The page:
[Date Prev][Date Next][Thread Prev][Thread Next][Date Index][Thread Index]
Re: THOUGHT ON Vacuum Tube Tesla Coil Design (fwd)
---------- Forwarded message ----------
Date: Thu, 11 Oct 2007 00:39:22 +0200
From: Martin Damev <mdamev@xxxxxxxxxx>
To: Tesla list <tesla@xxxxxxxxxx>
Subject: Re: THOUGHT ON Vacuum Tube Tesla Coil Design (fwd)
Tesla list schrieb:
> ---------- Forwarded message ----------
> Date: Fri, 05 Oct 2007 11:41:05 -0700
> From: Ed Phillips <evp@xxxxxxxxxxx>
> To: Tesla list <tesla@xxxxxxxxxx>
> Subject: THOUGHT ON Vacuum Tube Tesla Coil Design
> The operation of a self-excited VTTC is affected by the interaction
> between tuning, grid circuit coupling and drive, and streamer
> formation. A design using a master oscillator - power amplifier [MOPA]
> should be much easier to adjust as one could set the grid drive level
> and adjust the frequency and plate circuit tuning separately. With such
> a configuration it should be much easier to achieve optimum opewration.
> If tetrodes are used for the power stage the grid drive required would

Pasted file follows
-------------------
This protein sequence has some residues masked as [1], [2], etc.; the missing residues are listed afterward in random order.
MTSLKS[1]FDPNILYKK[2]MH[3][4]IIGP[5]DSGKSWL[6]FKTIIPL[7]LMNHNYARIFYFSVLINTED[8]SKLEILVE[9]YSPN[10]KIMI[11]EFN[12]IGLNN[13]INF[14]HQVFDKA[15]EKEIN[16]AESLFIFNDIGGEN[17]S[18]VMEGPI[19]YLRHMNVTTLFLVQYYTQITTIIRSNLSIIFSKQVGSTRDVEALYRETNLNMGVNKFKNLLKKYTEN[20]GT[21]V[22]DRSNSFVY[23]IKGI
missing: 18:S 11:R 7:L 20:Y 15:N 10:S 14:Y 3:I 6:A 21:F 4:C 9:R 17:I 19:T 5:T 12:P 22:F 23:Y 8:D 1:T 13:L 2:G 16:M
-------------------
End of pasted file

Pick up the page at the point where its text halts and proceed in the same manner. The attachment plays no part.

> be quite moderate and the design becomes more practical than of a triode
> output stage is used.
> Just a thought - I'm no where near close to building such a coil.
In my opinion such a circuit would be difficult to realize.
The circuit should automatically adjust to the changing
resonant frequency of the loaded secondary. The streamer's
capacitance loads the secondary considerably. It would
be easy to sense the secondary base current and control the
master oscillator. I see difficulties rather in the power stage.
It should be some type of broadband amplifier. Mechanically
adjusting the output stage during spark formation would
obviously be to slow.
Years ago I planned a VTTC inspired by David H. Sloan's work
( "A Radiofrequency High-Voltage Generator", Vol. 47, Phys. Rev. 1935)
The circuit would have an aperiodic primary and only the
tuned secondary as resonator . While such circuit would work
fine when unloaded or only lightly loaded, it is rather doubtful it
would work under real tesla coil conditions. After several experiments
and hundreds of calculations I gave up this design.
There were very few efficient broadband power amplifier designs with
transmitting tubes. They almost always used ferrite cores. "Chain
amplifiers" also known as "distributed amplifiers" using valves are
rather inefficient and unsuitable for tube coils.
Perhaps there are alternatives to the classical VTTCs with their
oscillators. Let's see.